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Naveed Massjouni > Dancer-Plugin-DBIC-0.1901 > Dancer::Plugin::DBIC



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Module Version: 0.1901   Source   Latest Release: Dancer-Plugin-DBIC-0.2104


Dancer::Plugin::DBIC - DBIx::Class interface for Dancer applications


version 0.1901


    use Dancer;
    use Dancer::Plugin::DBIC qw(schema resultset rset);

    get '/users/:user_id' => sub {
        my $user = schema('default')->resultset('User')->find(param 'user_id');

        # If you are accessing the 'default' schema, then all the following
        # are equivalent to the above:
        $user = schema->resultset('User')->find(param 'user_id');
        $user = resultset('User')->find(param 'user_id');
        $user = rset('User')->find(param 'user_id');

        template user_profile => {
            user => $user



This plugin makes it very easy to create Dancer applications that interface with databases. It automatically exports the keyword schema which returns a DBIx::Class::Schema object. You just need to configure your database connection information. For performance, schema objects are cached in memory and are lazy loaded the first time they are accessed.


Configuration can be done in your Dancer config file. This is a minimal example. It defines one database named default:

          dsn: dbi:SQLite:dbname=some.db

In this example, there are 2 databases configured named default and foo:

          dsn: dbi:SQLite:dbname=myapp.db
          schema_class: MyApp::Schema
          dsn: dbi:Pg:dbname=foo
          schema_class: Foo::Schema
          user: bob
          password: secret
            RaiseError: 1
            PrintError: 1

Each database configured must at least have a dsn option. The dsn option should be the DBI driver connection string. All other options are optional.

If you only have one schema configured, or one of them is named default, you can call schema without an argument to get the only or default schema, respectively.

If a schema_class option is not provided, then DBIx::Class::Schema::Loader will be used to dynamically load the schema by introspecting the database corresponding to the dsn value. Remember that you need DBIx::Class::Schema::Loader installed to take advantage of that.

The schema_class option, should be a proper Perl package name that Dancer::Plugin::DBIC will use as a DBIx::Class::Schema class. Optionally, a database configuation may have user, password, and options parameters as described in the documentation for connect() in DBI.

Alternatively, you may also declare your connection information inside an array named connect_info:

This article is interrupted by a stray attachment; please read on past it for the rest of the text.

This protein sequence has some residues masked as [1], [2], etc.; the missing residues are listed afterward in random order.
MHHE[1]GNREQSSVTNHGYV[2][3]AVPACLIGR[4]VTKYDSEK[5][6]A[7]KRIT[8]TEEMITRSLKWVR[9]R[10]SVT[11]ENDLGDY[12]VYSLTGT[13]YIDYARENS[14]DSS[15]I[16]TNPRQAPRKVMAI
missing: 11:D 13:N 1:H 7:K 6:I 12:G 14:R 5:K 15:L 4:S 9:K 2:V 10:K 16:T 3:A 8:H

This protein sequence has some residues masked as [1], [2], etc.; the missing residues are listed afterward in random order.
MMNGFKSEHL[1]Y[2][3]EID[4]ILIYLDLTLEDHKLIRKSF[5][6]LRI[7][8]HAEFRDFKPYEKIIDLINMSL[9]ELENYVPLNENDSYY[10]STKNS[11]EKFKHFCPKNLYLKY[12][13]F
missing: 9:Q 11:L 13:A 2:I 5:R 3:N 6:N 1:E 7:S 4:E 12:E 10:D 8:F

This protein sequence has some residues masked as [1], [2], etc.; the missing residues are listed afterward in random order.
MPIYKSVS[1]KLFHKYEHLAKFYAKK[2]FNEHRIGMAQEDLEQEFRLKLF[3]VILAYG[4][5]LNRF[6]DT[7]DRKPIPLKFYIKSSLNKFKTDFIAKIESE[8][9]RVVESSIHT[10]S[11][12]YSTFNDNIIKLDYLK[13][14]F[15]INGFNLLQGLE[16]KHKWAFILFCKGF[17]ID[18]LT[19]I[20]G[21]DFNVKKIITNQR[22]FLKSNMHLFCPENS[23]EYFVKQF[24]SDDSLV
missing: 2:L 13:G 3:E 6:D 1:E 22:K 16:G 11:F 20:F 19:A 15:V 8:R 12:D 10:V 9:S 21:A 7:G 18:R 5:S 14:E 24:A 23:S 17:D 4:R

- dbi:Pg:dbname=foo
            - bob
            - secret
              RaiseError: 1
              PrintError: 1

Schema aliases allow you to reference the same underlying database by multiple names. For example:

          dsn: dbi:Pg:dbname=master
          schema_class: MyApp::Schema
          alias: default

Now you can access the default schema with schema(), schema('default'), or schema('slave1'). This can come in handy if, for example, you have master/slave replication in your production environment but only a single database in your development environment. You can continue to reference schema('slave1') in your code in both environments by simply creating a schema alias in your development.yml config file, as shown above.



    my $user = schema->resultset('User')->find('bob');

The schema keyword returns a DBIx::Class::Schema object ready for you to use. If you have configured only one database, then you can simply call schema with no arguments. If you have configured multiple databases, you can still call schema with no arguments if there is a database named default in the configuration. With no argument, the default schema is returned. Otherwise, you must provide schema() with the name of the database:

    my $user = schema('foo')->resultset('User')->find('bob');


This is a convenience method that will save you some typing. Use this only when accessing the default schema.

    my $user = resultset('User')->find('bob');

is equivalent to:

    my $user = schema->resultset('User')->find('bob');


    my $user = rset('User')->find('bob');

This is simply an alias for resultset.


There are two approaches for generating schema classes. You may generate your own DBIx::Class classes and set the corresponding schema_class setting in your configuration as shown above. This is the recommended approach for performance and stability.

It is also possible to have schema classes dynamically generated if you omit the schema_class configuration setting. This requires you to have DBIx::Class::Schema::Loader installed. The v7 naming scheme will be used for naming the auto generated classes. See "naming" in DBIx::Class::Schema::Loader::Base for more information about naming.

For generating your own schema classes, you can use the dbicdump command line tool provided by DBIx::Class::Schema::Loader to help you. For example, if your app were named Foo, then you could run the following from the root of your project directory:

    dbicdump -o dump_directory=./lib Foo::Schema dbi:SQLite:/path/to/foo.db

For that example, your schema_class setting would be Foo::Schema.




This software is copyright (c) 2010 by awncorp.

This is free software; you can redistribute it and/or modify it under the same terms as the Perl 5 programming language system itself.

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